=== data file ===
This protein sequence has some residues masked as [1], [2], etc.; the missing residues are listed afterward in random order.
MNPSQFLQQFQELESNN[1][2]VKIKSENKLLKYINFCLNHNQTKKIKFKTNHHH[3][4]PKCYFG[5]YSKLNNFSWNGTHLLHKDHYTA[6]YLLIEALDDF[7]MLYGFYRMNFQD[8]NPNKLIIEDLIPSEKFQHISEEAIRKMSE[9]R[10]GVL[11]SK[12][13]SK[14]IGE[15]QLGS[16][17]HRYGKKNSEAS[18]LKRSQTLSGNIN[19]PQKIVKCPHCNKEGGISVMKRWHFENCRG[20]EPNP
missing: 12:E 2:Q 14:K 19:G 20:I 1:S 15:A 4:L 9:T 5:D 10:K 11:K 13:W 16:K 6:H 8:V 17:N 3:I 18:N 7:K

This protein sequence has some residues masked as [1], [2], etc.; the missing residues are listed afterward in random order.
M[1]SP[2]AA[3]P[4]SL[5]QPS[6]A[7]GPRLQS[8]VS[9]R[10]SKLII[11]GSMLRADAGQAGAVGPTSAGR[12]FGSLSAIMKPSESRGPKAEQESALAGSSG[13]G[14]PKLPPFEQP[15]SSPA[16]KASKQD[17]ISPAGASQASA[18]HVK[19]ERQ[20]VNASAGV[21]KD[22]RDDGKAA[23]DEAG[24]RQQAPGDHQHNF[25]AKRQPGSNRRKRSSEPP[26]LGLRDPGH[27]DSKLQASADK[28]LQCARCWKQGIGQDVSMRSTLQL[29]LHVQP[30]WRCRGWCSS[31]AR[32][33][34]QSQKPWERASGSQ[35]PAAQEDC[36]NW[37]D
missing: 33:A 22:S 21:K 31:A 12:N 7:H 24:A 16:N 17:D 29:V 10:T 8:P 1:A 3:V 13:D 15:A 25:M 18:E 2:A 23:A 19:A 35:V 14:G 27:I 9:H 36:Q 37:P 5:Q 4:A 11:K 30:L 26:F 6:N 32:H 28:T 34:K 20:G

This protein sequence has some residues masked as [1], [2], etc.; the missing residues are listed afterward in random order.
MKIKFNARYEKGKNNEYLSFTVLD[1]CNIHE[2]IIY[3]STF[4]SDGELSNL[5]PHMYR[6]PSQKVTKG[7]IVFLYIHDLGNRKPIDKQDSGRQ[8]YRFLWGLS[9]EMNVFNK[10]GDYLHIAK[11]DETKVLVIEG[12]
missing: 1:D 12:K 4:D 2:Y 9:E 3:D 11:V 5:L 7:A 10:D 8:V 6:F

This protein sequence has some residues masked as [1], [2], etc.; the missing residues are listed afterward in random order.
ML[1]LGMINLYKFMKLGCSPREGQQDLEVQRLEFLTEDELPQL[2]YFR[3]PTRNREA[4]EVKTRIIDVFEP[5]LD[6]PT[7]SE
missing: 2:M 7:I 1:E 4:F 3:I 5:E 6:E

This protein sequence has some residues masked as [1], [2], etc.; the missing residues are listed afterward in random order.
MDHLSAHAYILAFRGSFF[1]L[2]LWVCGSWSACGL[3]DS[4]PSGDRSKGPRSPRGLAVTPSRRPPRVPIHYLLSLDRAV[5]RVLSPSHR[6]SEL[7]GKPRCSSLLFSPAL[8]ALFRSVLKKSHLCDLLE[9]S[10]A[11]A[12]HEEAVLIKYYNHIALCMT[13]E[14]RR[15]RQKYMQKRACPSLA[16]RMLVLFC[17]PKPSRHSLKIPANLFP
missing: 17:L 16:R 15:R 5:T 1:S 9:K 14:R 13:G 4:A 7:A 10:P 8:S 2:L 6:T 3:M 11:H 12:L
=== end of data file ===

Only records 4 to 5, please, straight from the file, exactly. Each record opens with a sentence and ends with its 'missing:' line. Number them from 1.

This protein sequence has some residues masked as [1], [2], etc.; the missing residues are listed afterward in random order.
ML[1]LGMINLYKFMKLGCSPREGQQDLEVQRLEFLTEDELPQL[2]YFR[3]PTRNREA[4]EVKTRIIDVFEP[5]LD[6]PT[7]SE
missing: 2:M 7:I 1:E 4:F 3:I 5:E 6:E

This protein sequence has some residues masked as [1], [2], etc.; the missing residues are listed afterward in random order.
MDHLSAHAYILAFRGSFF[1]L[2]LWVCGSWSACGL[3]DS[4]PSGDRSKGPRSPRGLAVTPSRRPPRVPIHYLLSLDRAV[5]RVLSPSHR[6]SEL[7]GKPRCSSLLFSPAL[8]ALFRSVLKKSHLCDLLE[9]S[10]A[11]A[12]HEEAVLIKYYNHIALCMT[13]E[14]RR[15]RQKYMQKRACPSLA[16]RMLVLFC[17]PKPSRHSLKIPANLFP
missing: 17:L 16:R 15:R 5:T 1:S 9:K 14:R 13:G 4:A 7:A 10:P 8:S 2:L 6:T 3:M 11:H 12:L